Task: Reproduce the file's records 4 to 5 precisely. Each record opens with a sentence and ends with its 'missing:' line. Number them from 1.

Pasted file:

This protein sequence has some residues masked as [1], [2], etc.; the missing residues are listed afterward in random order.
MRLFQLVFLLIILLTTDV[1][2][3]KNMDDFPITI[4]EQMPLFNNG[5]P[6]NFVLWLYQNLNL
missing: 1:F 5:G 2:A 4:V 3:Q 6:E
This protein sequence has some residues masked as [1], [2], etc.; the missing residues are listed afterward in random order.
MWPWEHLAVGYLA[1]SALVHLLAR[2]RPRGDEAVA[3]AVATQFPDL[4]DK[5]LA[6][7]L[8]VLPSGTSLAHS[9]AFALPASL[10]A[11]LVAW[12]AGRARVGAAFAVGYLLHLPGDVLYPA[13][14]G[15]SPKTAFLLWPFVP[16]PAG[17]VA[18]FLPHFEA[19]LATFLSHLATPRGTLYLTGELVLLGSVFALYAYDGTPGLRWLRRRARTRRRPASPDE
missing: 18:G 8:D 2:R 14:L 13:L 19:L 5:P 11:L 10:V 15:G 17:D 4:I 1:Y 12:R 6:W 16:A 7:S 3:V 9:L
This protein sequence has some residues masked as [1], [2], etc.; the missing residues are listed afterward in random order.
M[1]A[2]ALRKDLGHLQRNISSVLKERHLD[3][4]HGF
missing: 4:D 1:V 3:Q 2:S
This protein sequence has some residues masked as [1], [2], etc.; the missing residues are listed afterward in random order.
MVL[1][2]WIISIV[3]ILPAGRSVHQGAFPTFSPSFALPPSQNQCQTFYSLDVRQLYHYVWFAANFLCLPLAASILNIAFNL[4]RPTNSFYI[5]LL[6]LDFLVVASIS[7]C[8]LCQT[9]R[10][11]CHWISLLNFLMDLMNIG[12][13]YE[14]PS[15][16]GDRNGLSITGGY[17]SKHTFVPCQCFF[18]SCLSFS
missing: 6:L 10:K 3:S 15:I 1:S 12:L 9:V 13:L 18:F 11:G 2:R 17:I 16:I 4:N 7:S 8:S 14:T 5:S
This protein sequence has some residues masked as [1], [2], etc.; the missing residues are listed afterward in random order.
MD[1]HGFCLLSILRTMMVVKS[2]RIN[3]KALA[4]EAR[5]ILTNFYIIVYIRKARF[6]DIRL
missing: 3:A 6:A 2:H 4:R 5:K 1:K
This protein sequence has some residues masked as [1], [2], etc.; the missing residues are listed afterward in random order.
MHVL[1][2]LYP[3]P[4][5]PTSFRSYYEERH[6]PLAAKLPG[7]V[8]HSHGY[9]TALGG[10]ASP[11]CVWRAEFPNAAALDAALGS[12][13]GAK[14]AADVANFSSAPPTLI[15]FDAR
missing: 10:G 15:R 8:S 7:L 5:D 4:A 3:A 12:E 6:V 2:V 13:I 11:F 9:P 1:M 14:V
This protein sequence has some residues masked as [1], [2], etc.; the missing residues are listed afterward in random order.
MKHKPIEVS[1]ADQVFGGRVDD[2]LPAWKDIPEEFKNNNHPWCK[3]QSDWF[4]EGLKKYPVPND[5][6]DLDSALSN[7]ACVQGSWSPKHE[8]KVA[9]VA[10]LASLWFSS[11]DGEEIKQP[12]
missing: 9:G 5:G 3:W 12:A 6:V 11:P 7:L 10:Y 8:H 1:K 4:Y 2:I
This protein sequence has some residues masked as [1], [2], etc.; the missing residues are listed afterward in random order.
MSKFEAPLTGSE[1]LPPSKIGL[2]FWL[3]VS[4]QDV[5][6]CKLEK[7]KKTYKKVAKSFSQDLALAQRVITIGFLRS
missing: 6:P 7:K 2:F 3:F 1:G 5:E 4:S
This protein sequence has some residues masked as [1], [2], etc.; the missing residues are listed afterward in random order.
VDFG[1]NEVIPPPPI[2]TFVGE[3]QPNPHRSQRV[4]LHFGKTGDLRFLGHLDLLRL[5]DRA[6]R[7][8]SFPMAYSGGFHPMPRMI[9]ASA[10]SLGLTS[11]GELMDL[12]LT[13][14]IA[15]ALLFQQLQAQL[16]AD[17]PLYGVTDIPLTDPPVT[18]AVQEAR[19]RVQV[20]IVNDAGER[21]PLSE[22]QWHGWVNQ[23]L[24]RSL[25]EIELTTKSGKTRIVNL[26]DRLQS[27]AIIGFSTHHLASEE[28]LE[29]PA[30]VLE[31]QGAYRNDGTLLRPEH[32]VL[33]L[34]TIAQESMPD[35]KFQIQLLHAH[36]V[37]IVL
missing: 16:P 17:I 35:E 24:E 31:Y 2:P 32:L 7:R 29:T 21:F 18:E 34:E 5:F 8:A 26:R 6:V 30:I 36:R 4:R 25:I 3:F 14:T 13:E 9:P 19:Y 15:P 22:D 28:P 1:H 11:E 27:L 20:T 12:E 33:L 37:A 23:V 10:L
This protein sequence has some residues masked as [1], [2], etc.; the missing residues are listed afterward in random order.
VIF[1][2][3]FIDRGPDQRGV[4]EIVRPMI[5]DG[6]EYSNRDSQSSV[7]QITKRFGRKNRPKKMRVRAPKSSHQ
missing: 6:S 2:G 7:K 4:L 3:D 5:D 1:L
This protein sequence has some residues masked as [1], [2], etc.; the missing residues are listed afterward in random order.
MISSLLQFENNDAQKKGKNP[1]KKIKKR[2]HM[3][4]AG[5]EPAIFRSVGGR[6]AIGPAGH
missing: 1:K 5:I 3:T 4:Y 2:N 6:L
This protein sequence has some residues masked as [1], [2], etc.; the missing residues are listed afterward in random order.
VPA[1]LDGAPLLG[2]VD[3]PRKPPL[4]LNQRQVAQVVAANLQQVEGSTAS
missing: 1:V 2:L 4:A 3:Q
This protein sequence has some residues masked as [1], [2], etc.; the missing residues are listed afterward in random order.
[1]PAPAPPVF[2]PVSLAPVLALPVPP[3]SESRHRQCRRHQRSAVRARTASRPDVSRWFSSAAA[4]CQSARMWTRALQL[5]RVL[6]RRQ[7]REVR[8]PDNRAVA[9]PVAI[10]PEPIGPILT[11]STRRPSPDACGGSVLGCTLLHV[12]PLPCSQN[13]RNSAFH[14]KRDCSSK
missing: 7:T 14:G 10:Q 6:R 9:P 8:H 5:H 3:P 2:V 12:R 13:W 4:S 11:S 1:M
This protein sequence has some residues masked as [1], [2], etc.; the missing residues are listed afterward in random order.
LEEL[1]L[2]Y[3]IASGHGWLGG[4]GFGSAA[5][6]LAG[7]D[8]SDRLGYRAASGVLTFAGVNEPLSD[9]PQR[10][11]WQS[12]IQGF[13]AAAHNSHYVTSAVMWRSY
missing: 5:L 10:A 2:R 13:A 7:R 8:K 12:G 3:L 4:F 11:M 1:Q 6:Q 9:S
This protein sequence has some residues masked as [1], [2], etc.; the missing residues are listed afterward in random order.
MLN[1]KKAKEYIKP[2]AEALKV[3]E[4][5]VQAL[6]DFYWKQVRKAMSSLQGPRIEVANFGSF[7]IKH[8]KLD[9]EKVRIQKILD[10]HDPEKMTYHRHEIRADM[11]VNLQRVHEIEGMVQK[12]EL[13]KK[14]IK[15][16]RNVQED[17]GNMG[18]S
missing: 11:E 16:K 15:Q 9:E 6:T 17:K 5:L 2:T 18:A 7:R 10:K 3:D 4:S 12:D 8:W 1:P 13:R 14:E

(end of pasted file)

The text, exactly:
This protein sequence has some residues masked as [1], [2], etc.; the missing residues are listed afterward in random order.
MVL[1][2]WIISIV[3]ILPAGRSVHQGAFPTFSPSFALPPSQNQCQTFYSLDVRQLYHYVWFAANFLCLPLAASILNIAFNL[4]RPTNSFYI[5]LL[6]LDFLVVASIS[7]C[8]LCQT[9]R[10][11]CHWISLLNFLMDLMNIG[12][13]YE[14]PS[15][16]GDRNGLSITGGY[17]SKHTFVPCQCFF[18]SCLSFS
missing: 6:L 10:K 3:S 15:I 1:S 12:L 9:V 13:L 18:F 11:G 2:R 17:I 16:I 4:N 7:S 8:S 14:T 5:S
This protein sequence has some residues masked as [1], [2], etc.; the missing residues are listed afterward in random order.
MD[1]HGFCLLSILRTMMVVKS[2]RIN[3]KALA[4]EAR[5]ILTNFYIIVYIRKARF[6]DIRL
missing: 3:A 6:A 2:H 4:R 5:K 1:K